Spotting Common Diseases In Horses

Even if you invested in the best healthcare, horses can still suffer from the occasional illness or injury. Some hoof diseases have visual cues, such as bruising and breakage. Knowing how to spot these diseases can ease your worries, helping you focus on your horses treatment.


If your horse shows signs of lameness without visual injuries, check his hoof. He might be suffering from a hoof abscess, caused by bacteria or dirt. Call your vet or farrier for a proper diagnosis. Once dealt with, you will see your horses health improve.

Thin Soles

Horses with thin soles tend to bruise easily. The sole protects your horses coffin bone, which sits within the hoof capsule. The hoof capsule has three parts: the wall, hoof frog, and sole. If your horse has thin soles, give him the support he needs. Add gel or padding to protect the sole and prevent further damage. Have your horses hooves cleaned every day to remove rocks and other debris.


The root cause of ringworm is direct contact from an infected horse. This includes shared grooming brushes, bedding, or tack. Check your horse for any round, itchy patches of skin. If its left untreated, the disease can damage your horses coat.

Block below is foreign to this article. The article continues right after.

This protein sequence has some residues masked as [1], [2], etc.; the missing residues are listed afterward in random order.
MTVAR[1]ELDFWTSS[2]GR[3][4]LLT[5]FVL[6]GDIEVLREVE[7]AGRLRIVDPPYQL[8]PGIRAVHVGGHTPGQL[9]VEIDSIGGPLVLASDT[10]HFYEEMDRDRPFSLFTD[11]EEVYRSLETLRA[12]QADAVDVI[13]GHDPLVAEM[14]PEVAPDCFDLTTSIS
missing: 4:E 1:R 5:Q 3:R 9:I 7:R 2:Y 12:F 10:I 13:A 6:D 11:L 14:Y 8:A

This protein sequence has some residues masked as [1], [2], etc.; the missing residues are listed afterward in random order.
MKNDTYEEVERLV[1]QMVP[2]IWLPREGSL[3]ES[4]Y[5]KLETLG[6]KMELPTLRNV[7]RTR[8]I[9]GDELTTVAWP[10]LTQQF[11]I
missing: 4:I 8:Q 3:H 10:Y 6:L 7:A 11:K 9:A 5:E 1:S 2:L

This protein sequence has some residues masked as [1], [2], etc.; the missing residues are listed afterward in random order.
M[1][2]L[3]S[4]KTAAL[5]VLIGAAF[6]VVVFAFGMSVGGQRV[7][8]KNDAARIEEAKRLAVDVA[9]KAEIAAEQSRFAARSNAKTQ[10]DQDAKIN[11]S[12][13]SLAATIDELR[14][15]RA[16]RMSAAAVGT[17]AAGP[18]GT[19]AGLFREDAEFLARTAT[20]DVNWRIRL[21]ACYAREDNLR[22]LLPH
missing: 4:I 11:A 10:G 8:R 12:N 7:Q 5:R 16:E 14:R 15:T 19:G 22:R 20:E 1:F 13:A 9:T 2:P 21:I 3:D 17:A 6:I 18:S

Foals and older horses are more likely to contract ringworm, as their immune systems arent as strong. Dont despair though. Once your horse has recovered from ringworm, he will develop a resistance to it. He may not be immune to the disease, but it will lessen your horses chances of catching ringworm again.


Rainscald can occur in horses with weak immune systems, or horses that dont have the natural layer of grease that protects your horses coat. If you suspect your horse has this disease, check his turnout rug. Using a leaky or non-breathable rug can cause your horses back to retain moisture from his own sweat, or the rain.

One sign of rainscald is hair loss around the quarters and back. Your horses skin may also have painful sores and weeping wounds. Prevent it by using the best type of rug for his back and giving your horse shelter from the field.

Common Cold

One sign your horse is coming down with a cold is white or yellow discharge. His temperature might be higher than normal, and his throat glands can swell up. Your horse is more vulnerable to getting a cold if he stays in a stable that isnt well-ventilated.

When your horse has the sniffles, it’s important to call your vet immediately. Keep him isolated from the other horses to limit the infection. Feed your horse soaked hay and other soft meals. Ensure your horses stable is free of dust and has adequate ventilation. Finally, if your horse is competing in shows, try not to let your horse drink from a common water trough.